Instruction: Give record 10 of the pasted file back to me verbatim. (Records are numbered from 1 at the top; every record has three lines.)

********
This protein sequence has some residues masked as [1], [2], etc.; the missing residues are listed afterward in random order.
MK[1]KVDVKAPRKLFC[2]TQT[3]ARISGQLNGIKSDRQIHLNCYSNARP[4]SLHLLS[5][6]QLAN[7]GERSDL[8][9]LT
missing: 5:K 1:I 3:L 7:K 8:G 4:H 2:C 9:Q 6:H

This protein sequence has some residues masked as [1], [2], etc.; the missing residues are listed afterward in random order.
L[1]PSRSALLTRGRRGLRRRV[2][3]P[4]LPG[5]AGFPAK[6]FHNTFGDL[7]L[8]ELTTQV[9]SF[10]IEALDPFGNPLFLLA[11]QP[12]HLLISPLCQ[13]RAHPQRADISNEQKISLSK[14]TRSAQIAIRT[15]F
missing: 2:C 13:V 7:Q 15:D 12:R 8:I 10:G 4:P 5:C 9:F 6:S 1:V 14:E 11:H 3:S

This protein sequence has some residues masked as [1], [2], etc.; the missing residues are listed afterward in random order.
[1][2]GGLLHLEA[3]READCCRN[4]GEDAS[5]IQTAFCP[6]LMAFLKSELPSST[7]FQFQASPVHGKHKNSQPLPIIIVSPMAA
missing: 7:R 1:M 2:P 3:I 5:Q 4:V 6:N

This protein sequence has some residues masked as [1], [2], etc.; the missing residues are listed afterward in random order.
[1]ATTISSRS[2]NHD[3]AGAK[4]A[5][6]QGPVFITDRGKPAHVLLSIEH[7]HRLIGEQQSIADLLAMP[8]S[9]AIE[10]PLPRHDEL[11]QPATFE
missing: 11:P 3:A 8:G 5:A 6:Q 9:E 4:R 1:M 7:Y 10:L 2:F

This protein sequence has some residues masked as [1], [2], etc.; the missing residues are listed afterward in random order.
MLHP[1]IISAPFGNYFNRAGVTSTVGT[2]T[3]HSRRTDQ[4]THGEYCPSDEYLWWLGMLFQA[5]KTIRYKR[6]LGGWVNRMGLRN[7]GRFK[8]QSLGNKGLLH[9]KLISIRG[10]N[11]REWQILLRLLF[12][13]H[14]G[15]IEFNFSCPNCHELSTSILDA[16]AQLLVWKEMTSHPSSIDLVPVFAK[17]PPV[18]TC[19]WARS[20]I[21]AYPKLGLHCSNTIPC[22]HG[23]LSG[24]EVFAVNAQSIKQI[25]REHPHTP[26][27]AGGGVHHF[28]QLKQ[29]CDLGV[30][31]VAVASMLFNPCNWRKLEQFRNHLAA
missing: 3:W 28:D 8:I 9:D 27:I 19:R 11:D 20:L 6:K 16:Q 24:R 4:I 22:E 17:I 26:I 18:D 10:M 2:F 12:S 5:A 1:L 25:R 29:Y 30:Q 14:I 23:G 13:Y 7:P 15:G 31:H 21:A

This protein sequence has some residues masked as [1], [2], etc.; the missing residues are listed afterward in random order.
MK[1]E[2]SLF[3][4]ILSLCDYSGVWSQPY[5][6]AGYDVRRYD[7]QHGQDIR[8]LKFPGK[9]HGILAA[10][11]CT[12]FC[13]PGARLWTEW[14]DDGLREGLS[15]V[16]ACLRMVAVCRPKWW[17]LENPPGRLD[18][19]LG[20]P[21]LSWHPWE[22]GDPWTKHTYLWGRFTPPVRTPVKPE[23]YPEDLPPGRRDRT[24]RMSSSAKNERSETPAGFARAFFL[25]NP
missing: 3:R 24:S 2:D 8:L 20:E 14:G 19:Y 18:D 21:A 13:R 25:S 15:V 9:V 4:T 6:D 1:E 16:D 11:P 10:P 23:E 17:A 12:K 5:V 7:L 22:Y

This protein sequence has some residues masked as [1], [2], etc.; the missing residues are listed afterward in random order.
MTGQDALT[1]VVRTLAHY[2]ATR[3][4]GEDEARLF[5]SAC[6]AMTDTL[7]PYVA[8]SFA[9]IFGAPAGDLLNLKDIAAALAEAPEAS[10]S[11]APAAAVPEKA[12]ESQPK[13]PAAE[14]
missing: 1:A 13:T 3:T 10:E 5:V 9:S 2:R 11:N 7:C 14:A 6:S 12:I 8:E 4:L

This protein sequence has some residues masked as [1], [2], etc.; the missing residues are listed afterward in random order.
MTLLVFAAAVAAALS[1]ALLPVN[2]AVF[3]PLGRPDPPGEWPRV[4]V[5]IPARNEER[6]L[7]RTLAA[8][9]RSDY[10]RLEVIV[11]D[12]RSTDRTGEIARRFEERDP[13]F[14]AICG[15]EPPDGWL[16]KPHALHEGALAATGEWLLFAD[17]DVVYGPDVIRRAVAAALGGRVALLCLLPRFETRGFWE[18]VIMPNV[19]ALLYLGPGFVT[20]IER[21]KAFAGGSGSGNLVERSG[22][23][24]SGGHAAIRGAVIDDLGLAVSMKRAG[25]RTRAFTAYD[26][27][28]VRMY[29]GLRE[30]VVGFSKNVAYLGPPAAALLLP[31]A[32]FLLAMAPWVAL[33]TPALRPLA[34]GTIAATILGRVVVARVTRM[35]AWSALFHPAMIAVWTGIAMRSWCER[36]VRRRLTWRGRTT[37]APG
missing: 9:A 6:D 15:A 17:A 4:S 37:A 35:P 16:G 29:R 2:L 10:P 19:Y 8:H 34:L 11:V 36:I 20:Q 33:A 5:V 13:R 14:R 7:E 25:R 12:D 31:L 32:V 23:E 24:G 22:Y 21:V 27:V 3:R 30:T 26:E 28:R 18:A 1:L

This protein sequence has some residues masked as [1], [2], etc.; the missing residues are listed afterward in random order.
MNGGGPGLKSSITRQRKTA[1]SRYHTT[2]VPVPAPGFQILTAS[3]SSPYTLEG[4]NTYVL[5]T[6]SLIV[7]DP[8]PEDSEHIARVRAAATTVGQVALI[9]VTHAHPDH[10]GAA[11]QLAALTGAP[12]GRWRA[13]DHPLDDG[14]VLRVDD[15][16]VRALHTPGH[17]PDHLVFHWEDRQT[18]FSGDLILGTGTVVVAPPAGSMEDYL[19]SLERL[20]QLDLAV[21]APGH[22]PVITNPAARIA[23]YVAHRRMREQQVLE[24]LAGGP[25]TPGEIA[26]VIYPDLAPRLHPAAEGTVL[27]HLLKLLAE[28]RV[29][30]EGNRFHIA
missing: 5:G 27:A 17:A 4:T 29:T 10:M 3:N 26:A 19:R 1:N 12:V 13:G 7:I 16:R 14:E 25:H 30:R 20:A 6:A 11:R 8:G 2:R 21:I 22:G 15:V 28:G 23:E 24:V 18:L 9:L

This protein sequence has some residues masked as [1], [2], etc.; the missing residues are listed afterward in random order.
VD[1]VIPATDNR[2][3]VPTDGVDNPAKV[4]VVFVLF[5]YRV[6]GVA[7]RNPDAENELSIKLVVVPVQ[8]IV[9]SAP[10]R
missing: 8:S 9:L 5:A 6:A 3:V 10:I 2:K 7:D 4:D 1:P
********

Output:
This protein sequence has some residues masked as [1], [2], etc.; the missing residues are listed afterward in random order.
VD[1]VIPATDNR[2][3]VPTDGVDNPAKV[4]VVFVLF[5]YRV[6]GVA[7]RNPDAENELSIKLVVVPVQ[8]IV[9]SAP[10]R
missing: 8:S 9:L 5:A 6:A 3:V 10:I 2:K 7:D 4:D 1:P